3) The teacher is an active facilitator of this process
4) To ensure deeper learning rigor must be upheld through structures and ongoing, various forms of assessment

Suggested Implementation Sequence:

1. Strategy: PQH2
Begin the inquiry-driven process by asking students to identify a problem, question and hypothesis for what they think they may learn as a result of their research process. This is an excellent foundation for students to return to throughout the research process to document and reflect upon their learning.

2. Lesson: high quality questions
As part of the PQH2 strategy, students will need to identify an effective question- use this robust lesson to help facilitate this process.

3. Research road map
Students will need a way to plan out their inquiry-driven research journey. Use the steps and student handout provided in this strategy to help students develop ownership and management over their learning through this research process. This tool can also be used to elicit reflection and document learning.

4. Goal Setting
To further develop student agency now is a good time to discuss goals and time management in the research process. Use this strategy in tandem with CraftED’s Research Road Map, specifically to help students complete step 6 (“ultimate goal”) of the graphic organizer.

5. Lesson: data collection in the field
As students are using the road map strategy and thinking through where they may want to collect data, use this lesson to help them think about places outside of the classroom. This lesson will expose students to several types of data collection in the real-world, that will help them consider the best fit for their specific topic and question.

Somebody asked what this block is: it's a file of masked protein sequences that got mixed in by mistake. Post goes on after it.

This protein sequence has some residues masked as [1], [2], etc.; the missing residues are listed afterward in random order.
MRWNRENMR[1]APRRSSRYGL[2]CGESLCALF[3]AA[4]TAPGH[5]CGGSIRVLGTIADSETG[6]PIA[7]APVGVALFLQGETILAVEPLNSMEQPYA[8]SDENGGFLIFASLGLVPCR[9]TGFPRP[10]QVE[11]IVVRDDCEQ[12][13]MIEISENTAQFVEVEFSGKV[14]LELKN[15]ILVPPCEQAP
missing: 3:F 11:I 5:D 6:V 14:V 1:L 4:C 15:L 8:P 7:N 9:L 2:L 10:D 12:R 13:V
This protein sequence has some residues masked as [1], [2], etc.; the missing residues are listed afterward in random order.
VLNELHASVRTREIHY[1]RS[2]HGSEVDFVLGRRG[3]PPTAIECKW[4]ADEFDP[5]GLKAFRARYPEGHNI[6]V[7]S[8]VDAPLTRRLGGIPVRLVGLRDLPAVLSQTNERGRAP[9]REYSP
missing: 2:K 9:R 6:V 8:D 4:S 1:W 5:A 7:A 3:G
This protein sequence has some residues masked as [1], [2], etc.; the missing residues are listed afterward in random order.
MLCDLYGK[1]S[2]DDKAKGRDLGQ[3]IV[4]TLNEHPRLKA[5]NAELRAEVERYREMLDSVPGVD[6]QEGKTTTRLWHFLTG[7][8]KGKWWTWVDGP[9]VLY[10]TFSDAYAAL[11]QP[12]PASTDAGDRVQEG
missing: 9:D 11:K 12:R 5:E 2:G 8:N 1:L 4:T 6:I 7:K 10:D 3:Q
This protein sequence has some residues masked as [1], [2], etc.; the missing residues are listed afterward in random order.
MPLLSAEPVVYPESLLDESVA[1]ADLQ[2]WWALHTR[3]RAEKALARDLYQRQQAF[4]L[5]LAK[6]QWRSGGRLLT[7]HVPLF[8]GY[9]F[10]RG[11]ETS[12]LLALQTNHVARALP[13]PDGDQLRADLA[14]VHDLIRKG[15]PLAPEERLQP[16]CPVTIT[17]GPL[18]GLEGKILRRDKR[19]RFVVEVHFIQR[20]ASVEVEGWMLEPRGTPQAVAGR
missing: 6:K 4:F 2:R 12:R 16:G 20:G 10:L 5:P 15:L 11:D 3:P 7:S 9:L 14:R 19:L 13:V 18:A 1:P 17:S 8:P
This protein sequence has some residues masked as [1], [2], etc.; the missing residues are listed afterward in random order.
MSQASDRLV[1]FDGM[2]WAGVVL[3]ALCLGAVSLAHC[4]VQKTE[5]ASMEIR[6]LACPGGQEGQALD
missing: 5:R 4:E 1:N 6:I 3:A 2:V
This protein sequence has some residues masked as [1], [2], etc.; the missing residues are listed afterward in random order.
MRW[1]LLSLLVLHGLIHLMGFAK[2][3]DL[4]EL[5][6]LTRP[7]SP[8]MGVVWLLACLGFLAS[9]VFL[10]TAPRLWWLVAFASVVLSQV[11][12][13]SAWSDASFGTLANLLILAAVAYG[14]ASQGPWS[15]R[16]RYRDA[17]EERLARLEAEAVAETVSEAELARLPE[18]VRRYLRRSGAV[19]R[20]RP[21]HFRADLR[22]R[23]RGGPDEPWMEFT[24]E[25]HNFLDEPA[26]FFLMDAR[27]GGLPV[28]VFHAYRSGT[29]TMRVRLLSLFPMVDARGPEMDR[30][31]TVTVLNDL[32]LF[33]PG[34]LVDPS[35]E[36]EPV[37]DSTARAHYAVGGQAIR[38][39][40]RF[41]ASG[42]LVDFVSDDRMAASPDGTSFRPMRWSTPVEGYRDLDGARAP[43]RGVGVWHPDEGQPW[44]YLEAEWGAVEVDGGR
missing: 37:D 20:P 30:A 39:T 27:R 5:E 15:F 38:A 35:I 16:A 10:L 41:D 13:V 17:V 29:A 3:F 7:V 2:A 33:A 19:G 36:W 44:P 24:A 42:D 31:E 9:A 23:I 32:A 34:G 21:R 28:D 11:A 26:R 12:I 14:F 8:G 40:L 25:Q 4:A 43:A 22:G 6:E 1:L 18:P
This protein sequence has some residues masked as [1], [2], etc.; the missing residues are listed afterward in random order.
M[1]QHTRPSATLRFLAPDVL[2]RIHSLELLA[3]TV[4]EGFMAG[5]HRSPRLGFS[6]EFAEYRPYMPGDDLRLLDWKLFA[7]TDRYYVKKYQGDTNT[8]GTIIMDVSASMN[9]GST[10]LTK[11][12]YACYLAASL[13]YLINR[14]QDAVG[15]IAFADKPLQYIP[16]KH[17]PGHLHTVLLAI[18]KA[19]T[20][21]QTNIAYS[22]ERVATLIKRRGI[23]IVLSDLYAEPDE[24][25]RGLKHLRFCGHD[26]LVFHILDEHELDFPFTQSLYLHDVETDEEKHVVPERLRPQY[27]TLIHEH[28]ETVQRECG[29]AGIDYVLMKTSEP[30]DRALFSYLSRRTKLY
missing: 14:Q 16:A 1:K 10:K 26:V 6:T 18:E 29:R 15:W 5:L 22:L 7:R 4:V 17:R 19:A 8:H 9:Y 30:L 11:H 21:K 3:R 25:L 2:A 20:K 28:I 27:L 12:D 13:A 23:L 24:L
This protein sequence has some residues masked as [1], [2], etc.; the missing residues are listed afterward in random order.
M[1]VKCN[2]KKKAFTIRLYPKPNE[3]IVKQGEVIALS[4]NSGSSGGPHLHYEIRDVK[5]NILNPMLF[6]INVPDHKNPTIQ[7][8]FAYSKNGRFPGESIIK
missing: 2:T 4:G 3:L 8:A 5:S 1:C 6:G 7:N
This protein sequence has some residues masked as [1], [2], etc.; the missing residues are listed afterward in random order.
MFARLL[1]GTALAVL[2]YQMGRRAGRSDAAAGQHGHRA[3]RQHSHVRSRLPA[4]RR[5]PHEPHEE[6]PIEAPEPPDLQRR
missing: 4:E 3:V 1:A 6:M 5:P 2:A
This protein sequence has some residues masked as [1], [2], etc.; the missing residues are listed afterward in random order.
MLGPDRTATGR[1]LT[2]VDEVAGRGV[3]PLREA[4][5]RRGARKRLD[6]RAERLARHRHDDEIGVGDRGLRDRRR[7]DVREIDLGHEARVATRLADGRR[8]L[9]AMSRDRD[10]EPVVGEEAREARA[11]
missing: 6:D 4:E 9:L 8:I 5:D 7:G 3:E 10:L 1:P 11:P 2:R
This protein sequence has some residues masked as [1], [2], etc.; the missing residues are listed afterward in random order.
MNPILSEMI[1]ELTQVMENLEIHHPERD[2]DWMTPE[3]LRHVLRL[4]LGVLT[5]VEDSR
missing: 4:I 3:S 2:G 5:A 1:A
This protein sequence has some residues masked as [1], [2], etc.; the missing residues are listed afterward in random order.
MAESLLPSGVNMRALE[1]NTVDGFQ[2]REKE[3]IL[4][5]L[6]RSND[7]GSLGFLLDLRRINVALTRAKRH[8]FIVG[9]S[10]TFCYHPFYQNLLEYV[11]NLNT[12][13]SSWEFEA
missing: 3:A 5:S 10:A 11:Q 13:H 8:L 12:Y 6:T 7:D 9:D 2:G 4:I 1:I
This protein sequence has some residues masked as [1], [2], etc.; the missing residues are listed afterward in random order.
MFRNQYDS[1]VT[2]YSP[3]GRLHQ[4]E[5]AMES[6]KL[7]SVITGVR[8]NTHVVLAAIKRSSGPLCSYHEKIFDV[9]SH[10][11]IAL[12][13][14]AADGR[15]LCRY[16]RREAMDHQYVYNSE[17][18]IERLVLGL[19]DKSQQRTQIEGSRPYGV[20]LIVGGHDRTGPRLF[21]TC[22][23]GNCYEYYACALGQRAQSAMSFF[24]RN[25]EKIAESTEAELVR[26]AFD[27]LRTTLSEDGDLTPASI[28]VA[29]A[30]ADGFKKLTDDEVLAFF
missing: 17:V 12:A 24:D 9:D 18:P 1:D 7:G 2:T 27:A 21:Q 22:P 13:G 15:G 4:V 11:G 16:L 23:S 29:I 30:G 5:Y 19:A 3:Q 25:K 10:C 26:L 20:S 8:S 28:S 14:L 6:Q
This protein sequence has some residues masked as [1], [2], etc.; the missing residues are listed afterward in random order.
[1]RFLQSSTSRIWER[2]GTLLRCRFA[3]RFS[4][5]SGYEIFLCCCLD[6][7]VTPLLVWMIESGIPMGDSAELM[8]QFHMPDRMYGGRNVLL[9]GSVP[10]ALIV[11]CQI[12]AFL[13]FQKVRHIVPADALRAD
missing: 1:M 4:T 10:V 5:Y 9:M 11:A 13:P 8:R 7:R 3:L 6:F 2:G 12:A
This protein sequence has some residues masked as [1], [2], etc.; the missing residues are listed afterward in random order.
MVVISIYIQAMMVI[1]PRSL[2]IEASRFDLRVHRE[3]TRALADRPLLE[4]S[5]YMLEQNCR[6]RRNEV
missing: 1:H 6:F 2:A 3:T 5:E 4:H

6. Strategy: Infographic
As students continue through the inquiry-driven process it is helpful to have an external purpose for their learning. A final product that showcases what they have learned, such as an infographic, will create an authentic audience and also serve as a conceptual framework for distilling all the information they have collected throughout this process.

Items included in this bundle:

Additional information

4-6

7-9

10-12

Bundle

Adventurous

Research, Inquiry and Analy

Lesson: Crafting High Quality Questions

4-6

7-9

10-12

Deeper Learning Lesson

Adventurous

Research, Inquiry and Analy

Additional Information

Grade level
5–10

Content areas covered
ELA, social science, and science, with integration opportunities in all other content areas

Total time
3 hours

Learning targets
Deeper Learning competencies:
Think critically and solve complex problems (b)
Work collaboratively (a)
Learn how to learn (e, h, m)

Standards
CCSS (ELA W-8, W-9, RL1,2,8 WL-9)
NGSS 1 Scientific and Engineering Practices, Asking Questions

Experience snapshot